My personal decision was to plant more (hope some make it; see attached), because I’m not going to be discouraged by a once in a 100 year event.
 

Butia Capiata from Adam’s Gardens which were moderately protected in the top two photos now pushing green. 
 

New Chinese Fan Palms and one new Sabal amongst several Chinese Fan Palms (two of four I think will definitely make it) in the last photo. 
 

Good luck to all and I hope everyone has palms that will continue to push green after all this!

Keep Positive!

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boaterboat
5 hours ago, MesquiteRetreat said:

Oh! Those were your photos earlier?! I’m green with envy. Your neighbors might think you are crazy, but I certainly don’t think that! And we do the same regarding photos...whenever we have a palm delivered, a large mesquite taken down, or any “big work” done, we take oodles of photos...always fun to see them later. I am not familiar with Adams Nursery, but will certainly check it out. Did they deliver? And did they actually plant them? Thanks for the tip!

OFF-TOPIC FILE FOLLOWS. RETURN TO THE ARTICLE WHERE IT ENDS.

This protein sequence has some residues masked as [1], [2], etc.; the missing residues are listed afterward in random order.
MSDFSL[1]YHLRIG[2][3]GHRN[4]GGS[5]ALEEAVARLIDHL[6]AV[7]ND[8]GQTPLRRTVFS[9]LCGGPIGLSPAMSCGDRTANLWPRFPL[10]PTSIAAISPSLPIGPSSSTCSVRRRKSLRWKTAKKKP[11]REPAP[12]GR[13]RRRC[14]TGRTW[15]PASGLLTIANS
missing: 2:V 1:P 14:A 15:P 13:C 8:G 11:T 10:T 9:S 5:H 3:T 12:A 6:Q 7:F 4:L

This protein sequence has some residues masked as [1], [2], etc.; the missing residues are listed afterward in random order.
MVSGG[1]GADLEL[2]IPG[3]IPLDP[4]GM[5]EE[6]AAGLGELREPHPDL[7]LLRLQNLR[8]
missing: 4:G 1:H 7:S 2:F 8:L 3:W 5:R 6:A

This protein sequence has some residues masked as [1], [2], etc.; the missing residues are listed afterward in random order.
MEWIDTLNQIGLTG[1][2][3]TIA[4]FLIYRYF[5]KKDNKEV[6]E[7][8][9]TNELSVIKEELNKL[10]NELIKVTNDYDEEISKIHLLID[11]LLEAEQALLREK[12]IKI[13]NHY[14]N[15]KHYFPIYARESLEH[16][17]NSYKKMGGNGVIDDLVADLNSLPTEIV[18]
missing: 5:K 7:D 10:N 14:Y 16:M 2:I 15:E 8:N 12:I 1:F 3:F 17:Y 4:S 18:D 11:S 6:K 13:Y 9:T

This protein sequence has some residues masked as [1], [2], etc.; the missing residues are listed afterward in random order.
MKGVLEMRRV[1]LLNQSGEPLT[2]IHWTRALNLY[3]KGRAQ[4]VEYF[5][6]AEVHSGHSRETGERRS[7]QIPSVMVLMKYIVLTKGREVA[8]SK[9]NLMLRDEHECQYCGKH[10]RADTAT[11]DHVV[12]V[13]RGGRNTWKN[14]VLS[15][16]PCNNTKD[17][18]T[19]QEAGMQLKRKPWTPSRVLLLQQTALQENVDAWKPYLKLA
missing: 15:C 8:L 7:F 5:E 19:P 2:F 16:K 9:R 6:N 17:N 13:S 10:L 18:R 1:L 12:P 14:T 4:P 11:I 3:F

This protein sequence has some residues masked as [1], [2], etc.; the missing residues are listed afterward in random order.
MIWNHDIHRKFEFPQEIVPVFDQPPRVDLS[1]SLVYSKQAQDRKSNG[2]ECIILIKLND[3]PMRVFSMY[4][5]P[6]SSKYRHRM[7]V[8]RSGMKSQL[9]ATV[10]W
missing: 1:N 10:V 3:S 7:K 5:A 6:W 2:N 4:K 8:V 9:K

It was quite a project but I’m finally wrapping it up!
 

Yep, I had to take plenty of photos because it was quite an undertaking!

They do not deliver, but they did arrange for a shipping company to deliver them.  I arranged for my crew to unload, and then had a crane company come out the next day to help plant them all with my crew.

It was a doozy, but I can’t imagine what it would have cost if I were to hire a company to do this turnkey!  
 

 

 

1EE4BA50-C1BF-46D6-A533-016B502FC71E.jpeg

Edited by boaterboat

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palmsOrl
45 minutes ago, Xenon said:

Adonidia against a south facing wall in Port Isabel that might squeak by

received_146345794059447.thumb.jpeg.18b13fee97de1eff6a2428616932d039.jpeg

 

Jury is still out on the coconuts...we just need one to survive in order to build a monument 

received_1699427346920450.thumb.jpeg.248ab008b556201c004ff5a0477083c9.jpeg

I'd say that Cocos is gone.  If a single survivor is found in the whole of Texas, I would vote for a monument!

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AnTonY
2 hours ago, SLTX21 said:

 

It's possible we may never see anything like this again in our lifetimes. This was a once in a generation all the stars align event